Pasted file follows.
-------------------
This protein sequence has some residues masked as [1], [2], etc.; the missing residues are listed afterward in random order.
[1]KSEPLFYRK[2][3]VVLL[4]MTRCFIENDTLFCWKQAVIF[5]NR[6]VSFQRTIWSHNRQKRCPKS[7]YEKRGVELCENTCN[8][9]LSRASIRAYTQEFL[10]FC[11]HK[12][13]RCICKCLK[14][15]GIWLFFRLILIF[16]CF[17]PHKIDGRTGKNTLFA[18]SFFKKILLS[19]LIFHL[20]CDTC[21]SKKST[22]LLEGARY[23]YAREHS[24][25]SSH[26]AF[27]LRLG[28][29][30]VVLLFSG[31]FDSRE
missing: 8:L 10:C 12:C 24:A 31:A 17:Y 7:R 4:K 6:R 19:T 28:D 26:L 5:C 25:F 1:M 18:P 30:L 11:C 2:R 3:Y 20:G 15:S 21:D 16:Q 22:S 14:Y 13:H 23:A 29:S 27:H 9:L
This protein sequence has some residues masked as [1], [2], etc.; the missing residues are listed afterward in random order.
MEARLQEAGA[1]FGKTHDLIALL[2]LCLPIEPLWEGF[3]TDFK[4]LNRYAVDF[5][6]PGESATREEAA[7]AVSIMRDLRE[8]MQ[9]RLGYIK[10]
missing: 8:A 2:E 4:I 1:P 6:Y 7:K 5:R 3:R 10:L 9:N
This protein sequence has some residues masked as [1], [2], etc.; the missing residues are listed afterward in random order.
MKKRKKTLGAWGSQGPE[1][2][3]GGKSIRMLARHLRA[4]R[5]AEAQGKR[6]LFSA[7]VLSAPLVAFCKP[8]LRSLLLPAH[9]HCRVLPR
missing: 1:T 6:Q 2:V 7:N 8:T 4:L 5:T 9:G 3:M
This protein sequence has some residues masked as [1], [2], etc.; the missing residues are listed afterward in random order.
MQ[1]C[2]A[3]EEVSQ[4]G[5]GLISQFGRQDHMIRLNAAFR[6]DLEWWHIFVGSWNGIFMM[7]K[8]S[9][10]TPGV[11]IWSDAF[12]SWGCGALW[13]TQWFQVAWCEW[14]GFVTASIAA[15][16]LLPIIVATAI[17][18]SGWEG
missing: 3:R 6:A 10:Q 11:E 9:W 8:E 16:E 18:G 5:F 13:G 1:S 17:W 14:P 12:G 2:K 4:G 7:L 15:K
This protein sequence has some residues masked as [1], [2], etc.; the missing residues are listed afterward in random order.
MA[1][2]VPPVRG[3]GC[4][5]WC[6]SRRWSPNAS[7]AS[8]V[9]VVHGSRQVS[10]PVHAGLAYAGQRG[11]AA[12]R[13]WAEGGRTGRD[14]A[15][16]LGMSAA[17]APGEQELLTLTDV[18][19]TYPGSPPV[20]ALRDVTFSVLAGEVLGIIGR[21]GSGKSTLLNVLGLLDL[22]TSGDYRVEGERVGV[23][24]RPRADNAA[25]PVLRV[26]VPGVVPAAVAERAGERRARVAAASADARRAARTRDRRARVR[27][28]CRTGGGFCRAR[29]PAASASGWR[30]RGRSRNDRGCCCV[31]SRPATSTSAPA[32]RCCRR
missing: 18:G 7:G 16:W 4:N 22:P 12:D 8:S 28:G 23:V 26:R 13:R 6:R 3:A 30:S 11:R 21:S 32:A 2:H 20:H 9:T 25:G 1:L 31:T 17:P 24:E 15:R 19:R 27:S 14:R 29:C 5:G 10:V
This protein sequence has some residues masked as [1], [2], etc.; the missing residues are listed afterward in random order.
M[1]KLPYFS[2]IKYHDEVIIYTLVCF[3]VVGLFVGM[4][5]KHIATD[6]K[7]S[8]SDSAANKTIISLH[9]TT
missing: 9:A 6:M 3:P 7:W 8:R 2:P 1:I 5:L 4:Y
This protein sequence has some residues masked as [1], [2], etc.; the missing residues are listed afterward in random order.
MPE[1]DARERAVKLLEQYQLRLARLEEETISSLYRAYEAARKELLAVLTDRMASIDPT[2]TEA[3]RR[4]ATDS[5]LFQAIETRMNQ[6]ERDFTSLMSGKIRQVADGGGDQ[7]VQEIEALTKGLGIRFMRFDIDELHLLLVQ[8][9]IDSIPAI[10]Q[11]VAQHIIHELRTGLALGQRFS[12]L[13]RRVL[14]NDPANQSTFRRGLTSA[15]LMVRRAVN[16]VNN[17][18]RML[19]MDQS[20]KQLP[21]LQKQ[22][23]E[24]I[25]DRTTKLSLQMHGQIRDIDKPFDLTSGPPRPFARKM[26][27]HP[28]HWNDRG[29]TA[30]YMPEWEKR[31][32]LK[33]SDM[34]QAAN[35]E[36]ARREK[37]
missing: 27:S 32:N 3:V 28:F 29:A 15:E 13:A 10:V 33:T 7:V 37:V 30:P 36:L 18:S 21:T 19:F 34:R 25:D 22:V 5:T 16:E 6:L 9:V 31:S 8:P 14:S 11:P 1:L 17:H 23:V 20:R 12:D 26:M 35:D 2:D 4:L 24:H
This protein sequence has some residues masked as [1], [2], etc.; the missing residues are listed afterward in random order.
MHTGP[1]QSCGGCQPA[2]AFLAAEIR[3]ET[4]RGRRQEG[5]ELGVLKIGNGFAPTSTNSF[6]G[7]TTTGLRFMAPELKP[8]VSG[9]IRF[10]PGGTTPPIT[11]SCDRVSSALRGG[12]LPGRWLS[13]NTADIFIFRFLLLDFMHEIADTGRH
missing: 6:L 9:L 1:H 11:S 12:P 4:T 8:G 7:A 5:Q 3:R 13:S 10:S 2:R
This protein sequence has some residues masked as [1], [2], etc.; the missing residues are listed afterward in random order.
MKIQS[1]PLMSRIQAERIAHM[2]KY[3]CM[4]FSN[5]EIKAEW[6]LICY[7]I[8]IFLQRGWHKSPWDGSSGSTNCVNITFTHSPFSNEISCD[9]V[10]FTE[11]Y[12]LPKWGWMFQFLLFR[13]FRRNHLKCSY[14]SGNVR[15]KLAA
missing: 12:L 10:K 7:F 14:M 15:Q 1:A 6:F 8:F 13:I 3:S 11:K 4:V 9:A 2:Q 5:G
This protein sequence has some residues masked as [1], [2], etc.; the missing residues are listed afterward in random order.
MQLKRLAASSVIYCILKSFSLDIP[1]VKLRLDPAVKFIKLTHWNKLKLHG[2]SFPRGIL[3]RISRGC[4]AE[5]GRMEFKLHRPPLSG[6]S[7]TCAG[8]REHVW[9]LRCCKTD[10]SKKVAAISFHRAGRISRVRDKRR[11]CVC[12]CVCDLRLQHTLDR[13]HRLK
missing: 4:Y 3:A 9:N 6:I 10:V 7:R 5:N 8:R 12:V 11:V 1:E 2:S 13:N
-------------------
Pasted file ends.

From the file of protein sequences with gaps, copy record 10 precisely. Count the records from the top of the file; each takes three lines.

This protein sequence has some residues masked as [1], [2], etc.; the missing residues are listed afterward in random order.
MQLKRLAASSVIYCILKSFSLDIP[1]VKLRLDPAVKFIKLTHWNKLKLHG[2]SFPRGIL[3]RISRGC[4]AE[5]GRMEFKLHRPPLSG[6]S[7]TCAG[8]REHVW[9]LRCCKTD[10]SKKVAAISFHRAGRISRVRDKRR[11]CVC[12]CVCDLRLQHTLDR[13]HRLK
missing: 4:Y 3:A 9:N 6:I 10:V 7:R 5:N 8:R 12:V 11:V 1:E 2:S 13:N